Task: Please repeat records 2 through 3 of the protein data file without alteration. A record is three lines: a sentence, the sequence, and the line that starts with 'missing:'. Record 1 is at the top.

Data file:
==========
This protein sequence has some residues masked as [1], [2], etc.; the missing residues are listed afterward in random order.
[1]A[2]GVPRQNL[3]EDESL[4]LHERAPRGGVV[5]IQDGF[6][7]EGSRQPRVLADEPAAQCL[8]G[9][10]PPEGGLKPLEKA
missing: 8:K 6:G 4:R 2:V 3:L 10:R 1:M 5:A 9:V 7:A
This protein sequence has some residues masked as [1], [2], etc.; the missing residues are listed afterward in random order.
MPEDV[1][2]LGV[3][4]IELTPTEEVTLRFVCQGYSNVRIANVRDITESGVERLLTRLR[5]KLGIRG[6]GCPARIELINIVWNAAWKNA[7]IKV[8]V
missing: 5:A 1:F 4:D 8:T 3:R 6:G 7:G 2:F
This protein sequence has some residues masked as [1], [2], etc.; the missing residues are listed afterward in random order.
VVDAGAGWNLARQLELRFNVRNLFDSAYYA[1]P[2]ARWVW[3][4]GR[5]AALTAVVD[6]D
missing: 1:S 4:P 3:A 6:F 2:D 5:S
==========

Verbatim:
This protein sequence has some residues masked as [1], [2], etc.; the missing residues are listed afterward in random order.
MPEDV[1][2]LGV[3][4]IELTPTEEVTLRFVCQGYSNVRIANVRDITESGVERLLTRLR[5]KLGIRG[6]GCPARIELINIVWNAAWKNA[7]IKV[8]V
missing: 5:A 1:F 4:D 8:T 3:R 6:G 7:G 2:F
This protein sequence has some residues masked as [1], [2], etc.; the missing residues are listed afterward in random order.
VVDAGAGWNLARQLELRFNVRNLFDSAYYA[1]P[2]ARWVW[3][4]GR[5]AALTAVVD[6]D
missing: 1:S 4:P 3:A 6:F 2:D 5:S